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U.S. Energy Trade Mission to Visit Four African Nations
February 2, 2012

By Merle David Kellerhals Jr.
IIP Staff Writer

The United States is sending an energy trade mission to Mozambique, Tanzania, Nigeria and Ghana to look at potential investment projects with the aim of enhancing the countries’ ability to generate electric power, a senior State Department official says.“The basic objective of the trade mission is to make significant progress on increasing U.S. private-sector investment in power infrastructure projects that have the potential to increase overall development in these countries by significantly reducing the cost of doing business,” Jim Wilson, senior coordinator for trade promotion and commercial policy in the department’s Bureau of African Affairs, said in a recent interview.


The trade mission specifically hopes to determine “if U.S. power developers would be able to invest in generating facilities and fuel supply that help address the needs in Africa for reliable, affordable electricity,” Wilson said.

The February 6–17 trade mission is being led by Assistant Secretary of State Johnnie Carson. The trip will include a brief stop in Kenya. The Corporate Council on Africa is co-sponsoring the mission.

Wilson said that a trade mission of this type is important because of the huge “constraints that the lack of reliable electricity place on African development. It’s almost like a tax that is paid where companies in Nigeria or Mozambique either can’t get reliable power or have to pay a very high price with backup generators and expensive diesel fuel to be able to have security of supply.”

If African businesses could have access to power as companies in the United States and Britain do, they could produce products that would be more affordable for local markets and for export abroad, he said.

Each country selected for this trade mission presents significant opportunities for investment in electric power. The four governments have all been taking measures to make the regulatory and legal environments in their nations more attractive to private investors, Wilson said.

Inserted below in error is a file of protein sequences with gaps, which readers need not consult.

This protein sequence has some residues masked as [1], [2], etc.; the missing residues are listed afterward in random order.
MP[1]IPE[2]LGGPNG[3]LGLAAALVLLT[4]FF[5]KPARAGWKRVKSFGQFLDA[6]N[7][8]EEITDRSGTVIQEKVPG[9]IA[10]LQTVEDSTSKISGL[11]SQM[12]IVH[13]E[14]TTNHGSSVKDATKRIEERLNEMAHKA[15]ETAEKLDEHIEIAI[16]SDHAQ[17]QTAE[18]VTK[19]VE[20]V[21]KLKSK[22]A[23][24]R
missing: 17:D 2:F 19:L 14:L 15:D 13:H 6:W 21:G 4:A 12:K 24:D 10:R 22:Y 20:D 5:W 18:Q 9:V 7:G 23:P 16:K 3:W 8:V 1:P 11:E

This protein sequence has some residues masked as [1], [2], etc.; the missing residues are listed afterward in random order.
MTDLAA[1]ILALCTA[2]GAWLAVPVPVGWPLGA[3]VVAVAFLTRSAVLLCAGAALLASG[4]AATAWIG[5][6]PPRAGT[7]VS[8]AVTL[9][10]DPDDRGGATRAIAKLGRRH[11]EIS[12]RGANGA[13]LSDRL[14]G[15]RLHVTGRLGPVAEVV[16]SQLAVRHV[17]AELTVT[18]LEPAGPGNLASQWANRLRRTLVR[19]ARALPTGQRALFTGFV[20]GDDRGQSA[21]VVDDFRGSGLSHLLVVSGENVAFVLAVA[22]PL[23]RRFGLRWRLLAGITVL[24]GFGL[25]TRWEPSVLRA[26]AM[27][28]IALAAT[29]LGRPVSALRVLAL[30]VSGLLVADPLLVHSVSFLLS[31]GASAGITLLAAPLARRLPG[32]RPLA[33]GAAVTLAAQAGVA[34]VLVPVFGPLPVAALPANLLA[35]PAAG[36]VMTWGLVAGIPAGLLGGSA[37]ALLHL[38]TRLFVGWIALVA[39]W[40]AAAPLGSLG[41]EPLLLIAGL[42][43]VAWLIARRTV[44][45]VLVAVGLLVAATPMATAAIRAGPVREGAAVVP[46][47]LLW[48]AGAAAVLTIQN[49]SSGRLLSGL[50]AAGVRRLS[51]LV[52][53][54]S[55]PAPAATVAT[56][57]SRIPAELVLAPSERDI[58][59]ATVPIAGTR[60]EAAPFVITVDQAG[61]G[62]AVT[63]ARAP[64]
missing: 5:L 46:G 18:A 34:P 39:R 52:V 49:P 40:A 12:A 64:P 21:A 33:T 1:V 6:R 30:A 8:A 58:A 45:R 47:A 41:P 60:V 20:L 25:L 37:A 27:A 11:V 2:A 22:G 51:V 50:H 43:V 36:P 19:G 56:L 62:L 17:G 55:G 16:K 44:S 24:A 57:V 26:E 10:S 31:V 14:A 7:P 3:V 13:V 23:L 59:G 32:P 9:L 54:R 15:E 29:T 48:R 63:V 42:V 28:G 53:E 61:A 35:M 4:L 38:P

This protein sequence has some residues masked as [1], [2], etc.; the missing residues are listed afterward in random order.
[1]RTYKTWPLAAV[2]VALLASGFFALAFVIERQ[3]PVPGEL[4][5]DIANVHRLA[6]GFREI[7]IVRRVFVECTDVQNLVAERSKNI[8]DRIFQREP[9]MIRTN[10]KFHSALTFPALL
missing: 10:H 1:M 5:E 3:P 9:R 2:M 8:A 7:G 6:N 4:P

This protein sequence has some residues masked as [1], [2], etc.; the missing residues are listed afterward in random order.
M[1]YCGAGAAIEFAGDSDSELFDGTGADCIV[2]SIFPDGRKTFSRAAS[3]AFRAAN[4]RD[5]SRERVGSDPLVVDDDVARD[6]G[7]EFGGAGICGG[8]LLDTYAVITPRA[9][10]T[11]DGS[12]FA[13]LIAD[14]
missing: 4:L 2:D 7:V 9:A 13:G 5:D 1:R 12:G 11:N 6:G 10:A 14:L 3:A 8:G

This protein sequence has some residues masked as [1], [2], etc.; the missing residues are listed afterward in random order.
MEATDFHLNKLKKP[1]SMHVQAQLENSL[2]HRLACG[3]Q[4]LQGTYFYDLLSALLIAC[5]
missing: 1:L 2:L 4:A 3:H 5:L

“It’s not easy for a private company to invest hundreds of millions of dollars in a project that is going to have a 20-year-plus life cycle,” Wilson said. “And there are political sensitivities everywhere to prices for basic public services like electricity, for example.”

Past impediments to energy-infrastructure development by the private sector in Africa have included uncertain legal and regulatory regimes, inconsistent support of production costs that was reflected in mandated electricity prices, and the insufficient availability of long-term financing from U.S. banks.

This trade mission aims to bring companies “to take a look again at the changing environment in Africa, see the improvements, see what’s now possible to do that might not have been possible to do two years ago or five years ago,” Wilson said.

Wilson said the State Department established specific criteria for participation by potential private investors: “The companies needed to be in a position to move forward with investments in energy infrastructure in Africa, whether they be investments in the power-generation sector, which most of the companies are, or fuel supply, which is another important requirement for meeting the challenge of providing reliable, affordable electricity for Africa.”

Wilson added that there are several other African nations that the delegation would like to have included on this mission, but there is insufficient time.

Joining Carson in the U.S. delegation are representatives of Anadarko Petroleum, Caterpillar, Chevron, Energy International, General Electric, Pike Enterprises, Strategic Urban Development Alliance LLC, Symbion and Zanbato Group.

In addition, Wanda Felton, vice chair of the U.S. Export-Import Bank, and representatives from the U.S. Trade and Development Agency and the State Department’s Bureau of Energy Resources will participate in the mission.